It is known that improved bioleaching of mineral sulphide ores, such as chalcopyrite, occurs with increasing temperatures. Thermophilic organisms, which grow at temperatures higher than 60° C., achieve much greater rates of mineral dissolution when compared with moderate thermophiles, which grow in the range of 40-60° C., and mesophiles, which grow in the temperature range of 10-40° C.

Other studies have demonstrated the ability of thermophilic acidophiles to oxidise ferrous iron and sulphur and leach mineral sulphide concentrates at high temperatures. The lower pH limit for growth of these organisms is approximately 1.0. Leaching using these and other similar organisms is not able to benefit from the advantages associated with leaching at pH 1.0 or lower. These organisms are unable to grow at the low pH at which ferric iron solubility is greatest and at which mineral leaching is not retarded. In addition, oxidation of mineral sulphides that results in a nett production of acid (e.g. pyritic ores) can cause a considerable decrease in pH in the bioleaching environment and potentially inhibit the growth of conventional bioleaching microorganisms.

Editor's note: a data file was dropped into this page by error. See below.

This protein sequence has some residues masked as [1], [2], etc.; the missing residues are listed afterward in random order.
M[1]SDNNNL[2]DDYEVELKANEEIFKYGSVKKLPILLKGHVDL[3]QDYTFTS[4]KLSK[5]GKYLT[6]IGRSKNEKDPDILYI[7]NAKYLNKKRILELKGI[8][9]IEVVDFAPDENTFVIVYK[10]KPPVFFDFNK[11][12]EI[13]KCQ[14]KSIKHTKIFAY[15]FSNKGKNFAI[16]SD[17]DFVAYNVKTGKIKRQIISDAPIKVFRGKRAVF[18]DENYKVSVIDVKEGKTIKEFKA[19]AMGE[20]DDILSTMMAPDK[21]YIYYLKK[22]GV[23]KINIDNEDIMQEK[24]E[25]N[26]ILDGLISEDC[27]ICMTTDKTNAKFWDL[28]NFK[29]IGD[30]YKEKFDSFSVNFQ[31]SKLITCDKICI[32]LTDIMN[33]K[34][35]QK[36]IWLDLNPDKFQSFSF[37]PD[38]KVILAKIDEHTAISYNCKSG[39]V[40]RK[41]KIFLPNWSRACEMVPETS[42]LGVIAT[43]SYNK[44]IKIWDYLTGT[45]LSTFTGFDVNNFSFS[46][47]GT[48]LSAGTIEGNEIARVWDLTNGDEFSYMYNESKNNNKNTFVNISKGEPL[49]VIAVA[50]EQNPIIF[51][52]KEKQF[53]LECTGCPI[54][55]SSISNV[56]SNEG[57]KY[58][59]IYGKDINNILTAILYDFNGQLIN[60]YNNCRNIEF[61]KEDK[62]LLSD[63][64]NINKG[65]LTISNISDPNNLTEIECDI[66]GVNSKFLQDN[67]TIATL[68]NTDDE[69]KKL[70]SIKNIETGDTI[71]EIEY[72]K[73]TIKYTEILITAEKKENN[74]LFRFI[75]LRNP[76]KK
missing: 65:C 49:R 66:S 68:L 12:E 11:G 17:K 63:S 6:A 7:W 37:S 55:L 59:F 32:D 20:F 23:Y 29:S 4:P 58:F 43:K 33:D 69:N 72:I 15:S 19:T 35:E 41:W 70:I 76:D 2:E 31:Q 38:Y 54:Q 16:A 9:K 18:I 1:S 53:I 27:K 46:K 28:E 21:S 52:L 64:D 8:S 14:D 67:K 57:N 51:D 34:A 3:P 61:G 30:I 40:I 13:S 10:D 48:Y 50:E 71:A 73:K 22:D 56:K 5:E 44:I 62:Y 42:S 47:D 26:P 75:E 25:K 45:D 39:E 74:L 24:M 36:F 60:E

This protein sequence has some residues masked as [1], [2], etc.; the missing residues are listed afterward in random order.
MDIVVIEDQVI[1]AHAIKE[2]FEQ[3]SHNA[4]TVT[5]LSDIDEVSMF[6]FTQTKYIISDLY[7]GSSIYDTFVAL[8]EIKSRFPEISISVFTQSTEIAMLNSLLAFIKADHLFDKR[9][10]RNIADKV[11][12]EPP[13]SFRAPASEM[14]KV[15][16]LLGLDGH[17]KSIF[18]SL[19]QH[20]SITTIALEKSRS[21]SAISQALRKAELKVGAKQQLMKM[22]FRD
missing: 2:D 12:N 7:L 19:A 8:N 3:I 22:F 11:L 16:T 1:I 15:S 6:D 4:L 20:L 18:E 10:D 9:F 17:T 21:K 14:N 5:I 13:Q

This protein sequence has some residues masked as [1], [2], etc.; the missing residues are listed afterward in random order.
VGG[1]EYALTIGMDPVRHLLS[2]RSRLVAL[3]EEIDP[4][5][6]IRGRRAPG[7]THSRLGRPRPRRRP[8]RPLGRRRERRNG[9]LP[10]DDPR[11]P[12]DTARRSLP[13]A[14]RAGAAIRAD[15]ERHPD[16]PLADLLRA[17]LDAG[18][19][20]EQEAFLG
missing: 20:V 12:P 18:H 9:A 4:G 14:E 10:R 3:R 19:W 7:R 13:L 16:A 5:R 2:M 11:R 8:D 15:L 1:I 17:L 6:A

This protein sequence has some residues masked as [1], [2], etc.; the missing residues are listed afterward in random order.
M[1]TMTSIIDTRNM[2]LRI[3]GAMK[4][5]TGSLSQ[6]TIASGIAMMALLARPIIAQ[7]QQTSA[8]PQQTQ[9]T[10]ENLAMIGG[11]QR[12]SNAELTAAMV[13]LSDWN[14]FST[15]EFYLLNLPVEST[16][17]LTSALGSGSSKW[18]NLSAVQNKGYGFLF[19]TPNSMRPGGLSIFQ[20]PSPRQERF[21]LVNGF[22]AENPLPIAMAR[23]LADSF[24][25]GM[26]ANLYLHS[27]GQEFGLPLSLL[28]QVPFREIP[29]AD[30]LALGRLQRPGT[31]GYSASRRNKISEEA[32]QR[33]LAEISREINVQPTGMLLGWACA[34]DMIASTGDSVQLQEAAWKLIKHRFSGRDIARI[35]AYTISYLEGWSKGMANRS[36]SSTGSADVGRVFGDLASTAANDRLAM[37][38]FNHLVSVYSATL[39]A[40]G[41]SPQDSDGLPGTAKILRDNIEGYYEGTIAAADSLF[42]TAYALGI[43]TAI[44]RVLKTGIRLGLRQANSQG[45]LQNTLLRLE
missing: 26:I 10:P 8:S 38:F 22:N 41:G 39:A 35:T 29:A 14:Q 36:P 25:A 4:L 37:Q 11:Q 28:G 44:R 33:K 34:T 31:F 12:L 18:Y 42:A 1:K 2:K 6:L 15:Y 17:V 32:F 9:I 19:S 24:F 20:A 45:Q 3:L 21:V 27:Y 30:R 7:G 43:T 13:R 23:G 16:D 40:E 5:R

Accordingly, there is a need for the development of a bioleaching process that takes advantage of the faster leaching rates obtained at high temperatures and avoids the problems associated with the retardation of bioleaching that takes place due to decreases in ferric iron solubility as pH increases.

SUMMARY OF THE INVENTION

The inventors have now developed a method of bioleaching mineral sulphides that alleviates one or more of the problems described above. This method utilises microorganisms that are capable of leaching mineral sulphide ores at high temperatures and at extremely low pH (pH less than 1.0).

In a first aspect, the present invention provides a method of recovering a valuable metal from a mineral sulphide, which includes the steps of:

(i) bioleaching the mineral sulphide at a pH of less than 1.0 and at a temperature of at least 50° C. with a microorganism capable of contributing to bioleaching the mineral sulphide under these conditions to produce a bioleachate solution containing dissolved metal; and

(ii) recovering the metal from the solution.

It will be appreciated by the person skilled in the art that any microorganism that is capable of contributing to bioleaching mineral sulphide material at a temperature of at least 50° C. and a pH of less than 1.0 can be used.